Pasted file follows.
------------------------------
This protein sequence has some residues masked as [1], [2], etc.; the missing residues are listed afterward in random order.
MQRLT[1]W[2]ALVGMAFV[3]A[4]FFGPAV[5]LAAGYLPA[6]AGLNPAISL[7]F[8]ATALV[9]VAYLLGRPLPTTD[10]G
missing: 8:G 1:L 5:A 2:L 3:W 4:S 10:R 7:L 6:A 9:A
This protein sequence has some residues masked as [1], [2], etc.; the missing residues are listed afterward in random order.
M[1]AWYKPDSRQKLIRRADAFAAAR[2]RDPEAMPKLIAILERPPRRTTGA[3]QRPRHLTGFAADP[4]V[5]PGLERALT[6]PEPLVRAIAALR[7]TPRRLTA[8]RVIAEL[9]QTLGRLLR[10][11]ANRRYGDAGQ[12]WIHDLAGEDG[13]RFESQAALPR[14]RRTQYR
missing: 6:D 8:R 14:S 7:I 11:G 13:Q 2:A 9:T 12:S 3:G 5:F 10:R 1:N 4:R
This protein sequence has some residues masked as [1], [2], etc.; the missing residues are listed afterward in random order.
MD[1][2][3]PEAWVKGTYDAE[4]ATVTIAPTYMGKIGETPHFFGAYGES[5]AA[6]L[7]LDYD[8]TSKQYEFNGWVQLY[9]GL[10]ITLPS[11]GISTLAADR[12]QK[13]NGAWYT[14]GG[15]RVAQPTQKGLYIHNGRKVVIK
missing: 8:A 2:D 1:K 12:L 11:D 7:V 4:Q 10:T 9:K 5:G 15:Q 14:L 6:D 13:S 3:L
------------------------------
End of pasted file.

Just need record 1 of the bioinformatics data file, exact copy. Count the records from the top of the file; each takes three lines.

This protein sequence has some residues masked as [1], [2], etc.; the missing residues are listed afterward in random order.
MQRLT[1]W[2]ALVGMAFV[3]A[4]FFGPAV[5]LAAGYLPA[6]AGLNPAISL[7]F[8]ATALV[9]VAYLLGRPLPTTD[10]G
missing: 8:G 1:L 5:A 2:L 3:W 4:S 10:R 7:L 6:A 9:A